The coffee area was all the way in the back; I passed a lot of earrings. My son has a dairy allergy, so I was going to order his coffee black with sugar, but when I got up to the counter I noticed something that, to me, seemed a little remarkable: the student center served soy milk. And not just any soy milk, but the exact brand and flavor that I buy for my son at home - one so elusive that I sometimes have to go to three supermarkets just to hunt it down.
My son's allergy has never been life threatening, but it can be severe. Over the years, it's become part of his identity. Everyone who knows him knows he's allergic to milk. When he was growing up, I used to feel awful about never being able to eat pizza with him, so I would go out of my way to get him the one brand and flavor of soy milk that he actually liked -- it's extra sweet and comes in a purple container.
Things like food allergies can make some mothers protect their young differently -- perhaps more fiercely -- because there's a part of you that believes you're the only one who truly understands what your child needs. This kind of tenacity makes life more complicated when it's time to let them go.
Granted, it's not so unusual for a coffee bar to carry soy milk. Starbucks always has it. But I certainly wasn't expecting it in a college student center in the Midwest. In a place I considered Cow Country.
And not only did they offer his brand as a coffee lightener, there was a whole refrigerated case filled with little purple pouches of it -- like grab-and-go juice boxes. It looked like there were enough soy milk pouches for every earringed kid in the student center.
As parents -- as mothers -- we might tell ourselves we're looking for a school that provides our children with the best possible opportunities in life, but on some level we all just want our kids to be happy and safe. Me? I was still looking for A Sign. And at that moment, I felt I'd found it.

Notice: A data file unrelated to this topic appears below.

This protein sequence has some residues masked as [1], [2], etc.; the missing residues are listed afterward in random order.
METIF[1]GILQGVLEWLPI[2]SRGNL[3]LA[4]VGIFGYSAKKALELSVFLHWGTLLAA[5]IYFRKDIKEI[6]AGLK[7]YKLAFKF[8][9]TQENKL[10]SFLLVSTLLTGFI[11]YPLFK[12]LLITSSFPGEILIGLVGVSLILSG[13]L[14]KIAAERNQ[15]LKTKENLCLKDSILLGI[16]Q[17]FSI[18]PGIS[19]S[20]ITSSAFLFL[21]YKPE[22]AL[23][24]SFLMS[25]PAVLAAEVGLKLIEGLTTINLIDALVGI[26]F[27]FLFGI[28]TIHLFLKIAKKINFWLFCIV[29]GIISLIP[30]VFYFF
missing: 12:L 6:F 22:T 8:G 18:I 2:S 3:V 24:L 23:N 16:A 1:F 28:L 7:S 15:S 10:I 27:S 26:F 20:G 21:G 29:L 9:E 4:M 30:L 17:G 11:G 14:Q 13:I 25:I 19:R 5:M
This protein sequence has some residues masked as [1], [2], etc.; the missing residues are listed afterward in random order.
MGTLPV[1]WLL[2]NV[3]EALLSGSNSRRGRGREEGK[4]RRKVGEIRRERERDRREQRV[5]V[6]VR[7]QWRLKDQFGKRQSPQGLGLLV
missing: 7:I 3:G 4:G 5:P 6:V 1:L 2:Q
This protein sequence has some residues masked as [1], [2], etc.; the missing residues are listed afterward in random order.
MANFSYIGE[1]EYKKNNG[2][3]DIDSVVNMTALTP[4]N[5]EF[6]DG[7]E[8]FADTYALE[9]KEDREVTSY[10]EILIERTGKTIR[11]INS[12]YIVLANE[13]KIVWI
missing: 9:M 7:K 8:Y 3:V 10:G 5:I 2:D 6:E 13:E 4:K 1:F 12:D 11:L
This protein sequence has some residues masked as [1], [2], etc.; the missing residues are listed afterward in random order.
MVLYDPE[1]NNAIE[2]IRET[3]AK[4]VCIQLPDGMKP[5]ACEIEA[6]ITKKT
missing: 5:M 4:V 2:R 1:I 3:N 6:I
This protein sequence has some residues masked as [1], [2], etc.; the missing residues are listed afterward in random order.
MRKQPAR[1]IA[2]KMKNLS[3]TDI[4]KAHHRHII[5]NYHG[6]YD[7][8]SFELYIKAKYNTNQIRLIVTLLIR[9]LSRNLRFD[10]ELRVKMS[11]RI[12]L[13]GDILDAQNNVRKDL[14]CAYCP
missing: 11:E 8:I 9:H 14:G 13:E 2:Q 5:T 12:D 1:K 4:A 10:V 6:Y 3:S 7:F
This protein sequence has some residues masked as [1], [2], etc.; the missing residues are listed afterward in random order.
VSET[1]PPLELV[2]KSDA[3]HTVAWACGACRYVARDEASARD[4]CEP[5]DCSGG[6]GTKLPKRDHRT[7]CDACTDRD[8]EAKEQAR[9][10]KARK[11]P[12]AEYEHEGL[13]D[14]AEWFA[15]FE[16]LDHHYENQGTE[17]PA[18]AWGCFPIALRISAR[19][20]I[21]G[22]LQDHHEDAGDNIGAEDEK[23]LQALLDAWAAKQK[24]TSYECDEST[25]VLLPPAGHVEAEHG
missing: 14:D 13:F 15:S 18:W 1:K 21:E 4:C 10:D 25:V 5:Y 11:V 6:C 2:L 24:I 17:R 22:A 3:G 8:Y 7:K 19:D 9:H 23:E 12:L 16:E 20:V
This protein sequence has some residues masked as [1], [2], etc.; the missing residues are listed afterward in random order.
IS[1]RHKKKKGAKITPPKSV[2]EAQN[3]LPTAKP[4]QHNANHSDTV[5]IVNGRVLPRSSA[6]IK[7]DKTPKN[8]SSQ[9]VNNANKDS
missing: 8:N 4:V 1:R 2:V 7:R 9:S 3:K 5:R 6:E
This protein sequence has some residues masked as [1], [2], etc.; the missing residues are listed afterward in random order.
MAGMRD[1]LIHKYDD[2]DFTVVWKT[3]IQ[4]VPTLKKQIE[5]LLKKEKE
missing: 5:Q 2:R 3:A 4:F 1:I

"You have to go here," I said to him as we sipped our coffees and walked to the Admissions building. I made a final plea for him to lose the earring, nearly frantic because suddenly I felt the stakes were very high.
Those little purple pouches of soy milk in the commissary meant a lot of things to me: that this was the right school for my son; that he would be safe here; that he'd be happy and have a good, fulfilling life. They held the promise that he wouldn't have to struggle, that his heart would never be broken, and that he wouldn't be swept away by a fluke tornado. I can't even begin to describe what a relief it is to find a college that you know, without a shred of doubt, will be the perfect place for your child.
My son didn't go to that school. In fact, he didn't even apply. He stayed in the Northeast, opting for hurricanes over tornadoes and spontaneously stopped wearing his earring sometime during his senior year, months after I'd lost steam about the issue. I learned so much during that college-hunting year about what he needed versus what I needed -- lessons that came with my own struggle and heartbreak. But learn them, I did. The hardest one being that those signs I was looking for -- they're not mine to find. In fact, I don't even know if the school he goes to serves soy milk at all.